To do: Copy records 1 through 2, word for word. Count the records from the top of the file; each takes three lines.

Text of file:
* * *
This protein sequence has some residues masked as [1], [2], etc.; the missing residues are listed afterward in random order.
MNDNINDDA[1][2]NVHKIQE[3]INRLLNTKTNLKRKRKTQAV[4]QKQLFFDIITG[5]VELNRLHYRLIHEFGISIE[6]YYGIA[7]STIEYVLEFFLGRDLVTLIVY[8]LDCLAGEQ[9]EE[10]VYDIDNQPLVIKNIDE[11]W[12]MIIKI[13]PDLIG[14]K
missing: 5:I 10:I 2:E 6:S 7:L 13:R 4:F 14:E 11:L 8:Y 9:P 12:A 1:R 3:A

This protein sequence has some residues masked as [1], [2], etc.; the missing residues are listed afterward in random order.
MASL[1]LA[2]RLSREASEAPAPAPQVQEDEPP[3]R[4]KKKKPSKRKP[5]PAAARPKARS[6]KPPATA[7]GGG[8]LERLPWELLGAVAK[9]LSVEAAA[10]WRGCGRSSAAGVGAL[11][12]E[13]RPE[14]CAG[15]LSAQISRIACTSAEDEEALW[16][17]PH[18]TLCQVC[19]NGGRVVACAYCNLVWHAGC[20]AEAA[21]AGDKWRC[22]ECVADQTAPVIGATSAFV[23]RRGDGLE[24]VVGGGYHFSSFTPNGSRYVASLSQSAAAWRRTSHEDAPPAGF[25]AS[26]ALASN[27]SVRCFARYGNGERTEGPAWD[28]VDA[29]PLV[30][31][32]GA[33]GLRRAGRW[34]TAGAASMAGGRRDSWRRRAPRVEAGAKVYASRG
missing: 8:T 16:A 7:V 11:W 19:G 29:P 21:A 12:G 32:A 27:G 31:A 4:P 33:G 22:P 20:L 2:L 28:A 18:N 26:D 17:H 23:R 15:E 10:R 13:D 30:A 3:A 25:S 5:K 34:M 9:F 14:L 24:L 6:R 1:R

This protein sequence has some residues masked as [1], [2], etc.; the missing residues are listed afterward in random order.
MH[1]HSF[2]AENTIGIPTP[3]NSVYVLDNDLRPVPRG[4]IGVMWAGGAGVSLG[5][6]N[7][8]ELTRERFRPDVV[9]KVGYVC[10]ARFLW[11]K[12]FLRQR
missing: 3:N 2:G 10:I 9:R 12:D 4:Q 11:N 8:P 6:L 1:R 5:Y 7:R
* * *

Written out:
This protein sequence has some residues masked as [1], [2], etc.; the missing residues are listed afterward in random order.
MNDNINDDA[1][2]NVHKIQE[3]INRLLNTKTNLKRKRKTQAV[4]QKQLFFDIITG[5]VELNRLHYRLIHEFGISIE[6]YYGIA[7]STIEYVLEFFLGRDLVTLIVY[8]LDCLAGEQ[9]EE[10]VYDIDNQPLVIKNIDE[11]W[12]MIIKI[13]PDLIG[14]K
missing: 5:I 10:I 2:E 6:S 7:L 13:R 4:F 14:E 11:L 8:Y 9:P 12:A 1:R 3:A

This protein sequence has some residues masked as [1], [2], etc.; the missing residues are listed afterward in random order.
MASL[1]LA[2]RLSREASEAPAPAPQVQEDEPP[3]R[4]KKKKPSKRKP[5]PAAARPKARS[6]KPPATA[7]GGG[8]LERLPWELLGAVAK[9]LSVEAAA[10]WRGCGRSSAAGVGAL[11][12]E[13]RPE[14]CAG[15]LSAQISRIACTSAEDEEALW[16][17]PH[18]TLCQVC[19]NGGRVVACAYCNLVWHAGC[20]AEAA[21]AGDKWRC[22]ECVADQTAPVIGATSAFV[23]RRGDGLE[24]VVGGGYHFSSFTPNGSRYVASLSQSAAAWRRTSHEDAPPAGF[25]AS[26]ALASN[27]SVRCFARYGNGERTEGPAWD[28]VDA[29]PLV[30][31][32]GA[33]GLRRAGRW[34]TAGAASMAGGRRDSWRRRAPRVEAGAKVYASRG
missing: 8:T 16:A 7:V 11:W 19:G 29:P 21:A 12:G 32:A 27:G 31:A 4:P 33:G 22:P 20:L 2:L 28:A 18:N 26:D 17:H 23:R 15:E 10:R 13:D 30:A 3:A 25:S 5:K 34:M 9:F 14:L 24:L 6:R 1:R